verb (used with object), plagued, pla·guing.
Origin of plague
Synonyms for plague
Related Words for plagueinvasion, scourge, contagion, pandemic, epidemic, curse, infection, outbreak, influenza, infestation, blight, calamity, pest, cancer, bedevil, afflict, beleaguer, bother, haunt, torment
Examples from the Web for plague
Contemporary Examples of plague
Why is violence against women central to so many of the conflicts that plague the planet today?The Hidden Link Between Women and War
December 3, 2014
Spread happens easily, however, and epidemics are propagated when the third form of plague occurs: pneumonia plague.
As I described in an article over the summer when the fatal case in China was diagnosed, plague has three distinct clinical forms.
The plague made a brief appearance in China earlier this year and continues in the U.S. with a few cases annually.
A plague outbreak in Madagascar has killed 40 people so far, and due to antibiotic resistance, it could kill many more.
Historical Examples of plague
They were sick-and so were the purest of their brethren—with the plague of sin.The New Adam and Eve (From "Mosses From An Old Manse")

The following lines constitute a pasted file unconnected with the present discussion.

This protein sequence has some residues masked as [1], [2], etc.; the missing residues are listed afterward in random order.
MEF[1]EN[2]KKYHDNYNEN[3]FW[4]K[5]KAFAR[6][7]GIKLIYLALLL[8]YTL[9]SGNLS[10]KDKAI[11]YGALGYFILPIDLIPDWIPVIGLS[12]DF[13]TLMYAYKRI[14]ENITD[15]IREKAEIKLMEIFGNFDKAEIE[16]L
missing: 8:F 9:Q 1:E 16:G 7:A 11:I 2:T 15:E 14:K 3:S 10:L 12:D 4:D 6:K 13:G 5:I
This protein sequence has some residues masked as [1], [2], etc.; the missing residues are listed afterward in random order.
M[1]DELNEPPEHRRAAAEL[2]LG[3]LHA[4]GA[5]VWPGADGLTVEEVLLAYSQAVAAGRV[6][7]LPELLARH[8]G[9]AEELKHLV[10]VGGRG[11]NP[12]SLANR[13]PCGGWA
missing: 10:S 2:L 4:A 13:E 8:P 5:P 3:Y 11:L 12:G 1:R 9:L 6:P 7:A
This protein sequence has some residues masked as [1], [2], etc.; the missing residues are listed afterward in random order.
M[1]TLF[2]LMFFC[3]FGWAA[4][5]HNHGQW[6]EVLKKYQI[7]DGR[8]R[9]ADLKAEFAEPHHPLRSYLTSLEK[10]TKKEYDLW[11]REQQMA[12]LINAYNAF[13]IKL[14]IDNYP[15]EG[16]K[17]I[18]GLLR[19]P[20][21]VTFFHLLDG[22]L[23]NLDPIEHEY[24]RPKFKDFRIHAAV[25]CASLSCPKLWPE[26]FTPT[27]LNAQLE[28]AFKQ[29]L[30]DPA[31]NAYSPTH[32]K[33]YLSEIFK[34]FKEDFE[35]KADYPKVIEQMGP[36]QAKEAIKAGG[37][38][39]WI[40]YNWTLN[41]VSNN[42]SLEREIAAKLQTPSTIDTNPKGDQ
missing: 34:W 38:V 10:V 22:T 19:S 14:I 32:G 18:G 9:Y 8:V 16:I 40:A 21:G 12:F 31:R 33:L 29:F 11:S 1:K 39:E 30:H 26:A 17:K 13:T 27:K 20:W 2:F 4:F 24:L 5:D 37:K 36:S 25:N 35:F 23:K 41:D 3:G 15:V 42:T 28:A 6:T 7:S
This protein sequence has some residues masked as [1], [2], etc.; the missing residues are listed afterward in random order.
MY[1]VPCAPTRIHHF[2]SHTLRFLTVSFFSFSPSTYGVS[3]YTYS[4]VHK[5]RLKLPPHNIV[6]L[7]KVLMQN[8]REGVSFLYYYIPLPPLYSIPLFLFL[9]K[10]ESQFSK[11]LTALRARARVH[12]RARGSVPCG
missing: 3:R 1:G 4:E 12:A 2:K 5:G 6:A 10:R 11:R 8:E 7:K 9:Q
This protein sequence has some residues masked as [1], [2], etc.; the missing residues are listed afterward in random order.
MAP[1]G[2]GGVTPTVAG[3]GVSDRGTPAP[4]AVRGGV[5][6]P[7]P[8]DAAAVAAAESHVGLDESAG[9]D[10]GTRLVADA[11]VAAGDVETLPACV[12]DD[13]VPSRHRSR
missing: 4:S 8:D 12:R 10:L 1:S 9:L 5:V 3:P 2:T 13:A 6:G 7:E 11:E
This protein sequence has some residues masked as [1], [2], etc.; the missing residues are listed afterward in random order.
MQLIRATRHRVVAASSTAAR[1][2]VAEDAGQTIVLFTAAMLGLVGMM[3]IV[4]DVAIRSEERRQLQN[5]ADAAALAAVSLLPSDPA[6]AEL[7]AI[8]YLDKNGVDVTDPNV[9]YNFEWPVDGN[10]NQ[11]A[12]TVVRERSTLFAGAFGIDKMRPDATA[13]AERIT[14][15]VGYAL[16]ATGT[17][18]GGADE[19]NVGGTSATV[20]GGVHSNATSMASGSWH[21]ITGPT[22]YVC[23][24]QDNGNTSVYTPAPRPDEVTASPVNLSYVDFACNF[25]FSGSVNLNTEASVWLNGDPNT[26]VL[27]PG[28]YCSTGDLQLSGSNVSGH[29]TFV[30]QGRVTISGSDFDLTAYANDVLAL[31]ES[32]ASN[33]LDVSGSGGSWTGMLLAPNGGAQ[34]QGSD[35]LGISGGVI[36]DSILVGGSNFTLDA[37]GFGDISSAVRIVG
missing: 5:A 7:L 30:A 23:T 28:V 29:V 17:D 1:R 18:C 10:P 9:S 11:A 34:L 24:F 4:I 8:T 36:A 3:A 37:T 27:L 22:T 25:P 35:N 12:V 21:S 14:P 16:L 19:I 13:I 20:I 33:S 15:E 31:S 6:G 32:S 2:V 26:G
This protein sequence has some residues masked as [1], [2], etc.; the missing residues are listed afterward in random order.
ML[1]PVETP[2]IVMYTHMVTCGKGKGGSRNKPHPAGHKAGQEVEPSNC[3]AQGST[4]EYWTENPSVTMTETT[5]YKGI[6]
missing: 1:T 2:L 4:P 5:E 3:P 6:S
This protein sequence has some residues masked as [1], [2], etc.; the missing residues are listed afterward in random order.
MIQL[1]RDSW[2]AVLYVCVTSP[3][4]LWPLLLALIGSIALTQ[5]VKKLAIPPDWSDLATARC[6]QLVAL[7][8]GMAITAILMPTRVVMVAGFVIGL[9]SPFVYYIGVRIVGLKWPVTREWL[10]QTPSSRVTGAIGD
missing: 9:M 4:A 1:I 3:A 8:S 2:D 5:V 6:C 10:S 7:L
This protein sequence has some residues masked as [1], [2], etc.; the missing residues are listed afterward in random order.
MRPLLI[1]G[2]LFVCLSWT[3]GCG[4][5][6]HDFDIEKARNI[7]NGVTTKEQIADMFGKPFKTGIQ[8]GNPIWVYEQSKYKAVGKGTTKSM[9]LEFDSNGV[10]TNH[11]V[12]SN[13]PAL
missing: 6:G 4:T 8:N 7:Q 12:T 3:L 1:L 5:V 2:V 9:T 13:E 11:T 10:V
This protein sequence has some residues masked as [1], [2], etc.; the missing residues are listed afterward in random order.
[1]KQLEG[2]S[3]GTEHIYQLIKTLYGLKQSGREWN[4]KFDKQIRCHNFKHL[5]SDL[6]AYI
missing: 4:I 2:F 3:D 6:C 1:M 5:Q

All their calamities, except the plague, were the foreseen results of their own decision.Stories from Thucydides
H. L. Havell
The chief of a nation that prefers the pestilence of despotism to the plague of anarchy.The Devil's Dictionary
But as we come from the East, and as the East is the country of the plague—'
I have had the plague continually, ever since I have been here.
verb plagues, plaguing or plagued (tr)
Word Origin for plague
late 14c., plage, "affliction, calamity, evil, scourge;" early 15c., "malignant disease," from Old French plage (14c.), from Late Latin plaga, used in Vulgate for "pestilence," from Latin plaga "stroke, wound," probably from root of plangere "to strike, lament (by beating the breast)," from or cognate with Greek (Doric) plaga "blow," from PIE *plak- (2) "to strike, to hit" (cf. Greek plazein "to drive away," plessein "to beat, strike;" Old English flocan "to strike, beat;" Gothic flokan "to bewail;" German fluchen, Old Frisian floka "to curse").
The Latin word also is the source of Old Irish plag (genitive plaige) "plague, pestilence," German Plage, Dutch plaage. Meaning "epidemic that causes many deaths" is from 1540s; specifically in reference to bubonic plague from c.1600. Modern spelling follows French, which had plague from 15c. Weakened sense of "anything annoying" is from c.1600.
late 15c., from Middle Dutch plaghen, from plaghe (n.) "plague" (see plague (n.)). Sense of "bother, annoy" it is first recorded 1590s. Related: Plagued; plaguing.
see avoid like the plague.